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Prof O'Keeffe returns to Rhodes

Date Released: Tue, 12 April 2011 09:04 +0200

Professor Jay O'Keeffe has recently been appointed back to Rhodes after six years as WWF Professor of Freshwater Ecosystems at the UNESCO-IHE Institute for Water Education in Holland. 

He is a Professor attached to the office of the Deputy Vice-Chancellor, Research and Development, and a Research Associate at the Environmental Research Learning Centre. Prof O’Keeffe will be contributing to a number of research and consultancy projects, as well as helping with the initiative to establish a UNESCO water institute in Grahamstown.

Prof O'Keeffe was at Rhodes from 1983 to 2004, starting as a post-doc, becoming Director of the Institute for Freshwater Studies, and then becoming a founding member of the present Institute for Water Research, together with Professors Denis Hughes and Tally Palmer, who also recently returned to Rhodes after four years in Australia and a stint at the National Research Foundation in Pretoria respectively.

His main research interests are in rivers, with a particular focus on flow requirements to maintain their ecological functioning, and the resulting goods and services which they provide for people. He and Prof Palmer were both involved in the development of the environmental principles which were included in the 1998 South African Water Act, and he received the Gold Medal of the Southern African Society of Aquatic Scientists just before he left to take up his position in Holland.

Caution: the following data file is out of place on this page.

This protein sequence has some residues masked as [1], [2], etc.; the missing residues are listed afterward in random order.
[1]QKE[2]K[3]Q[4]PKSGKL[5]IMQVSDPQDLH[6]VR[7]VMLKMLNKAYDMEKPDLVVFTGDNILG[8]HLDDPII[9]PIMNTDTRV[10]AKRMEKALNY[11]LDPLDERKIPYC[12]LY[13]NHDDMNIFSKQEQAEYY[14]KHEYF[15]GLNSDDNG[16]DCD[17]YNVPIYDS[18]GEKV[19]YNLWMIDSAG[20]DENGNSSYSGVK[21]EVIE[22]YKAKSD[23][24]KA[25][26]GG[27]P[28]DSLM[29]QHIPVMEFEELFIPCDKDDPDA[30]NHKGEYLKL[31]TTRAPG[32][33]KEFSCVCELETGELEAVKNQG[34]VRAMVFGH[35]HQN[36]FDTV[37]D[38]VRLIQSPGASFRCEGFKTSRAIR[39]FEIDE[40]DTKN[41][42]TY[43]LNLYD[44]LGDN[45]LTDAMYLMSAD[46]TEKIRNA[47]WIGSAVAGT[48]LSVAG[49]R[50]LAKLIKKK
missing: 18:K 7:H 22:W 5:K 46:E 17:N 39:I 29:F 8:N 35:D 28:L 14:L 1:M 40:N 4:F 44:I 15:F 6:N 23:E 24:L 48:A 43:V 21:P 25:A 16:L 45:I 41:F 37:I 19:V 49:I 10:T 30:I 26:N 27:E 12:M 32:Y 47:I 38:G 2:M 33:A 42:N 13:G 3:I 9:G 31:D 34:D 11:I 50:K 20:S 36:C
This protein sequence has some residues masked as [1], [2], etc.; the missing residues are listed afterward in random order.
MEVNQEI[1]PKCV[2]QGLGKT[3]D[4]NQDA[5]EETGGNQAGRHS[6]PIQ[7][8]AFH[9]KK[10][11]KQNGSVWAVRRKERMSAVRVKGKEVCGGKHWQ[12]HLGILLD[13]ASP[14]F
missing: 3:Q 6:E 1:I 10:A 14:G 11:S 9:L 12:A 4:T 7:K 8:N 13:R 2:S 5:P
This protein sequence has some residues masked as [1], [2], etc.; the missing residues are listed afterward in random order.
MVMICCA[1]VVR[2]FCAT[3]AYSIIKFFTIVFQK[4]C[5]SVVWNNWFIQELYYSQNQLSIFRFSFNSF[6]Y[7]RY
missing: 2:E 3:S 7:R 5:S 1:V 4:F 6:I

As WWF Professor at UNESCO, Prof O’Keeffe initiated a series of training and capacity building projects to assess environmental flows in river basins where WWF has teams working. To date, as well as postgraduate courses in Holland, research and training courses have been completed or are in progress in South Africa, Kenya, Zimbabwe, Tanzania, Bosnia, Turkey, India, Pakistan, China, Brazil, Ecuador, Peru and Mexico. All of this work is based on the scientific developments that were initiated at Rhodes and other South African institutions in the 1980s and 90s - demonstrating just how large a footprint Rhodes has in global water science.

Earlier this year, Prof O'Keeffe developed a paper for UNEP (United Nations Environmental Programme) focusing on Grahamstown's water supply system. Travel is very much part of his working life: he was in Montserrat (Spain) in March for the annual meeting of DIVERSITAS – a small international group of fresh water scientists – and this week he goes to Vienna to deliver a keynote address at the International Large Rivers Conference, reflecting on the lessons learned from his work with scientific teams on the Yangtze and Yellow (China), Ganga (India) and Sao Francisco (Brazil) Rivers.

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